The Gospel offers more than an eventual entrance into Heaven; rather, it invites us into the life of Trinity. It is, indeed, marvelously correct that the gospel frees us from the penalty and power of sin; however, it is lacking. The Gospel also frees us to walk with God and pursue His purposes on earth.
As I was running errands, I decided to use the time in traffic to pray. I wish I could say that the first things that came straight from my heart to my mouth in prayer were pleas for the salvation, sanctification, and flourishing of others. Instead, what my heart sent via my lips were selfish requests.
Then, the Spirit was gracious to remind me of a short phrase from Isaiah 51, the chunk of Scripture that has held my soul captive for the past few weeks. “Thus says your Lord, the Lord, your God who pleads the cause of his people…” (Isaiah 51:22).
The One Who Pled Our Case
God, speaking through the prophet Isaiah, has been telling His captive, exiled, circumstantially-pitiful people, to take comfort. He has given them rich promises and prophesies of hope.
“Give attention to me, my people, and give ear to me, my nation; for a law will go out from me, and I will set my justice for a light to the peoples. My righteousness draws near, my salvation has gone out, and my arms will judge the peoples; the coastlands hope for me, and for my arm they wait. Isaiah 51:4-5.
He tells them that though they have been rightfully drinking the cup of God’s anger from their continually turning away from Him, He is the kind of God who will plead their case. On the other side of the Cross, we know what Isaiah and his literally captive audience did not know. While Cyrus would soon send them home, their patterns of turning away from God would continue ad nauseam. The solving of their external problem would only expose a much deeper eternal and internal one.
Christ was the one Sent from God, the One who drew near in the incarnation, the One who pled our eternal cause before the Father and took the solution upon Himself. In John 17, Jesus’ adaption of the high priestly prayer, he pled our case. On the Cross, He bled for our doomed case. And He still sits at the right of the Father to continually plead our cases with the help of the Holy Spirit whom he sent to indwell us and translate sighs into prayers (see Hebrews 7:24-25 and Romans 8: 26-27).
In light of His pleading on our behalf, we are freed to plead on behalf of others. His advocacy for us before the Father should compel our hearts to advocate on behalf of others. We need not spend too much time listing of our adult Christmas wish lists, for we know that we have a Triune God who already knows what we need and has provided for our greatest need.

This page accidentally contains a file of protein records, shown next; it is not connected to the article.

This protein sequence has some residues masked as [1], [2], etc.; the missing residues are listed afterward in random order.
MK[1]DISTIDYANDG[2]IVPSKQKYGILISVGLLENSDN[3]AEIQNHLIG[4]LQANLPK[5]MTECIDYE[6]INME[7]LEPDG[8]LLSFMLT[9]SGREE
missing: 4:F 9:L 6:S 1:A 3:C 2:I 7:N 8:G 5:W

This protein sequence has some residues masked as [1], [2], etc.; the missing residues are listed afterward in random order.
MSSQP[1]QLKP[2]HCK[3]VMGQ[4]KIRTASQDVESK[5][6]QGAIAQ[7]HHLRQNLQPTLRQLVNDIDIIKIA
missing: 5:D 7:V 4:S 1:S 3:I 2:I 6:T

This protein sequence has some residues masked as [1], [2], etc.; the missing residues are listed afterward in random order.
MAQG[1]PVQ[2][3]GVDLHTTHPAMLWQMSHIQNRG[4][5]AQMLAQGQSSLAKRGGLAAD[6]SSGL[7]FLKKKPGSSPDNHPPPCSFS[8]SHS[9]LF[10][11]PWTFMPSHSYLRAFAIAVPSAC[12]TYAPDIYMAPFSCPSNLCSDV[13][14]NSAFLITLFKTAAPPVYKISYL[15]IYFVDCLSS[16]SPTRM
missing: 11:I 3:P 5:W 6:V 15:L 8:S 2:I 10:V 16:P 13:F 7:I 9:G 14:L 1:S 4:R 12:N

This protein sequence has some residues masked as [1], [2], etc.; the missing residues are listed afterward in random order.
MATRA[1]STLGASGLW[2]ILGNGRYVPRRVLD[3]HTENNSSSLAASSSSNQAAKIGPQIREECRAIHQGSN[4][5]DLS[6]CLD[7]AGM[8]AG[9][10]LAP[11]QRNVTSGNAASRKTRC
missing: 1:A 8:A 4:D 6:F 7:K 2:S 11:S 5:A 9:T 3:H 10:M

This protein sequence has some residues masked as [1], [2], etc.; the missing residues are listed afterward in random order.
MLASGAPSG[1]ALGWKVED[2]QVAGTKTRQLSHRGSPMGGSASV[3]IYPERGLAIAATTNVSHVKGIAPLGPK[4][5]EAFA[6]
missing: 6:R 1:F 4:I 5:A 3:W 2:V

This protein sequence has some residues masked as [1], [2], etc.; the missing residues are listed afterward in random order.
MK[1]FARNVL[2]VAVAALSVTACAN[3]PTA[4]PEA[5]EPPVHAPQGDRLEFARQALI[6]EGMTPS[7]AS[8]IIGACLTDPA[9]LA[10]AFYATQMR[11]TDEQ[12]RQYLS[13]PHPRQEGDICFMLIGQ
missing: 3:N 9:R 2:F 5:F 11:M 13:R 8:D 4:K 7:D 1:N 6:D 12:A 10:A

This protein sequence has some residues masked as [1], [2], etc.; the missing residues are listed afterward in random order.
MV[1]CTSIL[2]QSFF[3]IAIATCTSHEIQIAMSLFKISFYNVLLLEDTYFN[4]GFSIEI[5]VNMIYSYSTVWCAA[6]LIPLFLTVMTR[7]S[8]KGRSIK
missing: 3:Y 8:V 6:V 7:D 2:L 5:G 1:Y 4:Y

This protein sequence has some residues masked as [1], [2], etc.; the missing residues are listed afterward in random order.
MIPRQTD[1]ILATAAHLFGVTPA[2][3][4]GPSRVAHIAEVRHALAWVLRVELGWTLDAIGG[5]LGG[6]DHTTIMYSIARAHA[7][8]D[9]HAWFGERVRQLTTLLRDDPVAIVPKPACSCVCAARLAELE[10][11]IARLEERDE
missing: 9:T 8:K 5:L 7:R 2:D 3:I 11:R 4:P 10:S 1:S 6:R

Pleading for Those Inside the Fold
When our hearts and minds are freed from the need to constantly be thinking for ourselves and pleading our needs and desires, we have room to carry the burdens of the body of Christ. The Philippian Church so beautifully modeled this in prayer and in action. For though they were outwardly poor, they knew the God who pled their case and were freed to look out for the financial needs of Paul as he continued to plant churches.
Yet it was kind of you to share my trouble. And you Philippians yourselves know that in the beginning of the gospel, when I left Macedonia, no church entered partnership with me in giving and receiving, except you only. Even in Thessalonica you sent me help for my needs once and again (Philippians 4:14-16).
The local body of Christ aches with hurts. Members of our churches are fighting cancer, drowning under financial needs, and irked by isolation. The gospel invites us into pleading in prayer and responding in service for the sheep of the flock.
Pleading for Those Outside the Fold
As former enemies of God who have been reconciled by Christ’s atonement and intercession, we are invited into an active ambassadorship. Because Christ has both pled and bled for us, we are invited to implore others, to plead with others, to be reconciled to God.
In addition to pleading with those outside the fold, we are also compelled to plead for them to God in prayer. In Romans 9, we hear Paul’s compulsion to plead on behalf of His Jewish brethren who were still rejecting Christ as the Messiah.
I am speaking the truth in Christ-I am not lying; my conscience bears witness in the Holy Spirit- that I have a great sorrow and unceasing anguish in my heart. For I could wish that I myself were accursed and cut off from Christ for the sake of my brothers, my kinsmen according to the flesh (Romans 9:1-3).
May the reality of our Lord who pleads our case free us to plea this Advent season!